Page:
Prominent among Apple’s WWDC announcements for iOS 8 and OS X 10.10 Yosemite was iCloud Drive, designed in part to bring iCloud’s previously document- and app-specific storage capabilities back into plain view in the Finder (“Apple Unveils iOS 8 and OS X Yosemite at WWDC,” 2 June 2014). With iCloud Drive, Apple is hearkening back to iDisk, a feature of iCloud predecessors MobileMe, .Mac, and iTools that provided online storage that looked and worked like a normal (though slow) drive in the Finder.
But there’s a problem. Actually, there are three problems. Apple hasn’t officially released Yosemite yet, iCloud Drive doesn’t work in 10.9 Mavericks, and upgrading your iCloud account to use iCloud Drive in iOS 8 is a one-way street — once you upgrade, you can’t go back to the old document- and app-specific approach that’s compatible with Mavericks. So when iOS 8 asks you to upgrade to iCloud Drive, tap Not Now.
If you were to enable iCloud Drive, and use it for storing documents, you wouldn’t be able to see those documents within apps on a Mac running Mavericks. Upgrading to iCloud Drive reportedly moves your data to different servers (and probably rearranges it to boot), so I’m guessing that Mavericks simply has no idea where to look for it.
Beyond the basic inability to access iCloud-stored documents on the Mac, this limitation also prevents you from working on iCloud-stored documents on both an iOS device and a Mac, although the iCloud Web site now has an app that lets you see and download files stored in iCloud Drive. So, if you’re a fan of switching fluidly back and forth between Pages on your iPad and on your iMac, you really want to postpone upgrading to iCloud Drive until Yosemite ships.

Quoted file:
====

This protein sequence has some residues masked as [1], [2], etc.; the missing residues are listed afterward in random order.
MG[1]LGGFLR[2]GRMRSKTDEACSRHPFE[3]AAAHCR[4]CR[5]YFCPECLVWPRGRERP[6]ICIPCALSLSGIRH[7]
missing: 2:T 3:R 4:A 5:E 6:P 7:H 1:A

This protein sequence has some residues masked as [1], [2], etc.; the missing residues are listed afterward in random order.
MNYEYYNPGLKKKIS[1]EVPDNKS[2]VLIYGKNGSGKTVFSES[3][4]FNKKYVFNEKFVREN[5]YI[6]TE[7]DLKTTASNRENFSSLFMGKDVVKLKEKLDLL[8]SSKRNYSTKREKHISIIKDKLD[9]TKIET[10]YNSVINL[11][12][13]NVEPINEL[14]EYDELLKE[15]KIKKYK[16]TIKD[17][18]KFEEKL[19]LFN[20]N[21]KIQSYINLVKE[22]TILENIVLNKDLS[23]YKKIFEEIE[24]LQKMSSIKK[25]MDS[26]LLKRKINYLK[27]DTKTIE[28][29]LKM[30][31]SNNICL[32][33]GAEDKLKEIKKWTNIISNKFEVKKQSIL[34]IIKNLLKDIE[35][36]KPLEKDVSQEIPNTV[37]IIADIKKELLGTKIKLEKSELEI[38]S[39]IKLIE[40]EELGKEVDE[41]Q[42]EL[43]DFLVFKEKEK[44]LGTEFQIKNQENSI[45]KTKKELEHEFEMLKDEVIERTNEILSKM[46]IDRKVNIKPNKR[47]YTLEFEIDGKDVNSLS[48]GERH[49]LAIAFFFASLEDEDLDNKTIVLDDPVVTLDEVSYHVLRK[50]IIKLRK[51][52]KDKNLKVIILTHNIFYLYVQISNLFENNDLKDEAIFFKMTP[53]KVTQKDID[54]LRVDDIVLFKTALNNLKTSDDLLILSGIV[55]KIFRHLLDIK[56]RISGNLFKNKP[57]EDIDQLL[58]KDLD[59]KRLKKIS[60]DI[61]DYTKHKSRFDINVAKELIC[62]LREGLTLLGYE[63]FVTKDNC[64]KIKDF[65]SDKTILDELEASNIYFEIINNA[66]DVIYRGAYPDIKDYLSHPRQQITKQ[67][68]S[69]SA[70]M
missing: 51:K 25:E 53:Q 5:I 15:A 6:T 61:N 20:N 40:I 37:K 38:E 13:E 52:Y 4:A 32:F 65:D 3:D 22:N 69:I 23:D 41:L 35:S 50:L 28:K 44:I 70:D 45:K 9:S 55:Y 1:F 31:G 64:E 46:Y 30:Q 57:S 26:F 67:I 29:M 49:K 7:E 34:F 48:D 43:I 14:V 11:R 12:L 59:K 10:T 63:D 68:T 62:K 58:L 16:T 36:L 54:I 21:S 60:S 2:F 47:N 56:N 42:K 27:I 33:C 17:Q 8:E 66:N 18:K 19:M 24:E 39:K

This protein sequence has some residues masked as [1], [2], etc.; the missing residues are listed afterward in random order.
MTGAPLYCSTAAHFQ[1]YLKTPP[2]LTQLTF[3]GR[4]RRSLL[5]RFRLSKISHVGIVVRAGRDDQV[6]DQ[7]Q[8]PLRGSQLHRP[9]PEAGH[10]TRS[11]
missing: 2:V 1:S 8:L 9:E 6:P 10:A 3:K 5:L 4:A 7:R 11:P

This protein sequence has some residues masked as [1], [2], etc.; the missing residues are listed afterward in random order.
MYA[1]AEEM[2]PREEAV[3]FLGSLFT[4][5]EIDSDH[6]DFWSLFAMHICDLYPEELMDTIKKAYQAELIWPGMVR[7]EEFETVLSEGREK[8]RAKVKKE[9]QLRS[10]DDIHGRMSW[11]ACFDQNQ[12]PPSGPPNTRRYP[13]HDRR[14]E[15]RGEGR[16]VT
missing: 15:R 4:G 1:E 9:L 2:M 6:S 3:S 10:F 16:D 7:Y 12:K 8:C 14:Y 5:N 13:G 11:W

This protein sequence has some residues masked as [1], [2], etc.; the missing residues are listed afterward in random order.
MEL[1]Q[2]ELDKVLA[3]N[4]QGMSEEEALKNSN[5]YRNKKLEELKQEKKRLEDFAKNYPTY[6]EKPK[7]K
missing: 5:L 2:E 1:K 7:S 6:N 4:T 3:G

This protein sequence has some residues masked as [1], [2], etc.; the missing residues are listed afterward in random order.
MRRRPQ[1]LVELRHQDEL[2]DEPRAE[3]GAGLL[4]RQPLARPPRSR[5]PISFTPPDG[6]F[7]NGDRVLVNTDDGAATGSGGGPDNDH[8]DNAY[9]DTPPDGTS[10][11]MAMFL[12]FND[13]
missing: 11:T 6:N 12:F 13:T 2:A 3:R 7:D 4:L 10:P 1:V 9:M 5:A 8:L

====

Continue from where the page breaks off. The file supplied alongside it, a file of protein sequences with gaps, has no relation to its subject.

Less obvious is that numerous developers rely on iCloud behind the scenes to keep iOS and Mac versions of an app in sync. A number of developers are warning users not to turn on iCloud Drive because it will prevent their iOS apps from communicating with the Mac versions still running under Mavericks. The Day One journaling app is in this situation, and its developer, Bloom, has put together a simple flow chart to illustrate what you should do. Realmac Software has also issued a similar warning for users of its Clear to-do and reminders app. 1Password developer AgileBits is also alerting early adopters about this problem; luckily 1Password can easily sync its data via Dropbox or Wi-Fi instead of iCloud.
Confusing matters even further is that Pages, Keynote, and Numbers on the iCloud Web site now require iCloud Drive, and prompt you to upgrade when you open them. Unfortunately, this leaves you between the proverbial rock and hard place, since you can either use the iWork apps on the Web and in iOS 8 (with iCloud Drive enabled), or on the Mac and in iOS 8 (with iCloud Drive disabled), but there’s no way to work with the Mac and Web versions at all any more without downloading files to the Mac manually from the iCloud site.
Of course, you could upgrade your Mac to the public beta of Yosemite, but since it is a beta, there’s no guarantee that everything will work as expected (if you do want to explore this option, be sure to read ““Take Control of Beta Testing Yosemite” Says It All,” 24 July 2014). Importantly, although developers have been using the beta versions of Yosemite to test their apps, they may not have released the necessary updates to enable iCloud Drive for their Mac